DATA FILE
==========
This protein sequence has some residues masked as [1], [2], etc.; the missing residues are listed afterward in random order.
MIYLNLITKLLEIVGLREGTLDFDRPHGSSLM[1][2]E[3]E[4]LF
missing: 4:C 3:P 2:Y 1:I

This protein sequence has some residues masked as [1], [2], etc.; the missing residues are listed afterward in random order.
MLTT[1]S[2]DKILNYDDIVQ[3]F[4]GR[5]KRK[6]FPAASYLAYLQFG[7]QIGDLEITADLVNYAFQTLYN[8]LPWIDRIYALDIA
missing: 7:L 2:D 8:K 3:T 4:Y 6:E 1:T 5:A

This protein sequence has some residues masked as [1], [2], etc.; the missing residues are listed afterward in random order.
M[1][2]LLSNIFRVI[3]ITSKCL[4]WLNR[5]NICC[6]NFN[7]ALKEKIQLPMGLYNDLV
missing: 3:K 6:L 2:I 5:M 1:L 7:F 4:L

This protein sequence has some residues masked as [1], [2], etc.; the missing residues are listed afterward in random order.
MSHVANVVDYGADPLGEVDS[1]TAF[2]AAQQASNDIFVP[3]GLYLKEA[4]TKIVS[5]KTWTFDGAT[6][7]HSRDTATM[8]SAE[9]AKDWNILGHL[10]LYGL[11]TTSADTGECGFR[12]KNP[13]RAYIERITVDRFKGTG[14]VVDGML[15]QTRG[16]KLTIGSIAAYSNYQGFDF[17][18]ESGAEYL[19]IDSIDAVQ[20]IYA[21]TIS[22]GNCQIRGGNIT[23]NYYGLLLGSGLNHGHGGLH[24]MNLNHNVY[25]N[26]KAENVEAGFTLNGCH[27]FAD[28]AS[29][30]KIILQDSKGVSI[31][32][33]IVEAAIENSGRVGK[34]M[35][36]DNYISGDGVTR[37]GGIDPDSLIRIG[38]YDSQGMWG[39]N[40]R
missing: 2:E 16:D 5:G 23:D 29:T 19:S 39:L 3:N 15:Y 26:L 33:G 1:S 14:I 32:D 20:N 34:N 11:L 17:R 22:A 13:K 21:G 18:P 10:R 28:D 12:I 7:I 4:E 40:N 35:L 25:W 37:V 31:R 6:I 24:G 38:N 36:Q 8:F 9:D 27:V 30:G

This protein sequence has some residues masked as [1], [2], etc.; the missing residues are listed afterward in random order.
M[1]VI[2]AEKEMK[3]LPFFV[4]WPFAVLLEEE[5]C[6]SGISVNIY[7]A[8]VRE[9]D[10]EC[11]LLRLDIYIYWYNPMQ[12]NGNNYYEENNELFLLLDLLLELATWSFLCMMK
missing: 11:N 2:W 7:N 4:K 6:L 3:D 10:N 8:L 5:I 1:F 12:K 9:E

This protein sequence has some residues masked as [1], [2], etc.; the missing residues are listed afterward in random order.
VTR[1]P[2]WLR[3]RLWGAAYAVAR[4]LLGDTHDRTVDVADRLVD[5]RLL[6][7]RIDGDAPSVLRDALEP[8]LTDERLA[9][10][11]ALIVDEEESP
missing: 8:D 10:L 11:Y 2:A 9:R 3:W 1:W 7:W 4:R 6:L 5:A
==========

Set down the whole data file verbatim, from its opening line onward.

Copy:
This protein sequence has some residues masked as [1], [2], etc.; the missing residues are listed afterward in random order.
MIYLNLITKLLEIVGLREGTLDFDRPHGSSLM[1][2]E[3]E[4]LF
missing: 4:C 3:P 2:Y 1:I

This protein sequence has some residues masked as [1], [2], etc.; the missing residues are listed afterward in random order.
MLTT[1]S[2]DKILNYDDIVQ[3]F[4]GR[5]KRK[6]FPAASYLAYLQFG[7]QIGDLEITADLVNYAFQTLYN[8]LPWIDRIYALDIA
missing: 7:L 2:D 8:K 3:T 4:Y 6:E 1:T 5:A

This protein sequence has some residues masked as [1], [2], etc.; the missing residues are listed afterward in random order.
M[1][2]LLSNIFRVI[3]ITSKCL[4]WLNR[5]NICC[6]NFN[7]ALKEKIQLPMGLYNDLV
missing: 3:K 6:L 2:I 5:M 1:L 7:F 4:L

This protein sequence has some residues masked as [1], [2], etc.; the missing residues are listed afterward in random order.
MSHVANVVDYGADPLGEVDS[1]TAF[2]AAQQASNDIFVP[3]GLYLKEA[4]TKIVS[5]KTWTFDGAT[6][7]HSRDTATM[8]SAE[9]AKDWNILGHL[10]LYGL[11]TTSADTGECGFR[12]KNP[13]RAYIERITVDRFKGTG[14]VVDGML[15]QTRG[16]KLTIGSIAAYSNYQGFDF[17][18]ESGAEYL[19]IDSIDAVQ[20]IYA[21]TIS[22]GNCQIRGGNIT[23]NYYGLLLGSGLNHGHGGLH[24]MNLNHNVY[25]N[26]KAENVEAGFTLNGCH[27]FAD[28]AS[29][30]KIILQDSKGVSI[31][32][33]IVEAAIENSGRVGK[34]M[35][36]DNYISGDGVTR[37]GGIDPDSLIRIG[38]YDSQGMWG[39]N[40]R
missing: 2:E 16:D 5:G 23:D 29:T 19:S 39:L 3:N 15:Y 26:L 33:G 1:S 14:I 32:D 20:N 34:N 11:L 17:R 22:A 13:K 21:G 18:P 10:R 28:D 12:I 7:I 4:E 40:N 35:L 25:W 37:V 31:R 6:I 24:G 38:N 36:Q 8:F 9:D 27:V 30:G

This protein sequence has some residues masked as [1], [2], etc.; the missing residues are listed afterward in random order.
M[1]VI[2]AEKEMK[3]LPFFV[4]WPFAVLLEEE[5]C[6]SGISVNIY[7]A[8]VRE[9]D[10]EC[11]LLRLDIYIYWYNPMQ[12]NGNNYYEENNELFLLLDLLLELATWSFLCMMK
missing: 11:N 2:W 7:N 4:K 6:L 3:D 10:N 8:L 5:I 1:F 12:K 9:E

This protein sequence has some residues masked as [1], [2], etc.; the missing residues are listed afterward in random order.
VTR[1]P[2]WLR[3]RLWGAAYAVAR[4]LLGDTHDRTVDVADRLVD[5]RLL[6][7]RIDGDAPSVLRDALEP[8]LTDERLA[9][10][11]ALIVDEEESP
missing: 8:D 10:L 11:Y 2:A 9:R 3:W 1:W 7:W 4:R 6:L 5:A